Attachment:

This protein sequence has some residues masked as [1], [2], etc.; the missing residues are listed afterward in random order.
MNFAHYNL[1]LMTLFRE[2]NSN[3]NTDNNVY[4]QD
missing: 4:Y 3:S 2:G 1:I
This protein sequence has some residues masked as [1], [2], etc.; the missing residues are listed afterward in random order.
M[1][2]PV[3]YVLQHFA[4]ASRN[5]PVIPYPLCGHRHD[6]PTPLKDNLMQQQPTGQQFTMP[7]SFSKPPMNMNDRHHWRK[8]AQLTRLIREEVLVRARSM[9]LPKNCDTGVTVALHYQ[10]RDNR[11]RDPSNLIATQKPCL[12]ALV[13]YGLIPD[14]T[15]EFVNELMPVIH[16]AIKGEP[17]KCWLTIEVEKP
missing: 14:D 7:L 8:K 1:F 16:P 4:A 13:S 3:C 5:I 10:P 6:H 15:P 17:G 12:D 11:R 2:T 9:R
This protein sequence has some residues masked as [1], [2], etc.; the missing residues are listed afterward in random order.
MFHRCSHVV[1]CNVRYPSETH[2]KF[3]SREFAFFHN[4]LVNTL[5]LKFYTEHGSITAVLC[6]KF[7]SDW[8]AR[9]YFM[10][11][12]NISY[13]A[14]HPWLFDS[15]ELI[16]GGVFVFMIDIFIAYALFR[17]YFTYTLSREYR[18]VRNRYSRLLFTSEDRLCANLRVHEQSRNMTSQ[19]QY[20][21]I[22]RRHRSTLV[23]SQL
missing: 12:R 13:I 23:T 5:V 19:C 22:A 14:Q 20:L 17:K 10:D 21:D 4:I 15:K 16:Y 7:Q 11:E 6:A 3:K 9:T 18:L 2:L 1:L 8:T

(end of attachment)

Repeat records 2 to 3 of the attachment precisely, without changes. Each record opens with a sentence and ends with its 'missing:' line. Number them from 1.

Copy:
This protein sequence has some residues masked as [1], [2], etc.; the missing residues are listed afterward in random order.
M[1][2]PV[3]YVLQHFA[4]ASRN[5]PVIPYPLCGHRHD[6]PTPLKDNLMQQQPTGQQFTMP[7]SFSKPPMNMNDRHHWRK[8]AQLTRLIREEVLVRARSM[9]LPKNCDTGVTVALHYQ[10]RDNR[11]RDPSNLIATQKPCL[12]ALV[13]YGLIPD[14]T[15]EFVNELMPVIH[16]AIKGEP[17]KCWLTIEVEKP
missing: 14:D 7:L 8:K 1:F 16:P 4:A 13:S 3:C 5:I 10:P 6:H 15:P 17:G 12:D 11:R 2:T 9:R
This protein sequence has some residues masked as [1], [2], etc.; the missing residues are listed afterward in random order.
MFHRCSHVV[1]CNVRYPSETH[2]KF[3]SREFAFFHN[4]LVNTL[5]LKFYTEHGSITAVLC[6]KF[7]SDW[8]AR[9]YFM[10][11][12]NISY[13]A[14]HPWLFDS[15]ELI[16]GGVFVFMIDIFIAYALFR[17]YFTYTLSREYR[18]VRNRYSRLLFTSEDRLCANLRVHEQSRNMTSQ[19]QY[20][21]I[22]RRHRSTLV[23]SQL
missing: 12:R 13:I 23:T 5:V 19:C 22:A 14:Q 20:L 17:K 10:D 21:D 4:I 15:K 16:Y 7:Q 11:E 6:A 3:K 9:T 18:L 2:L 1:L 8:T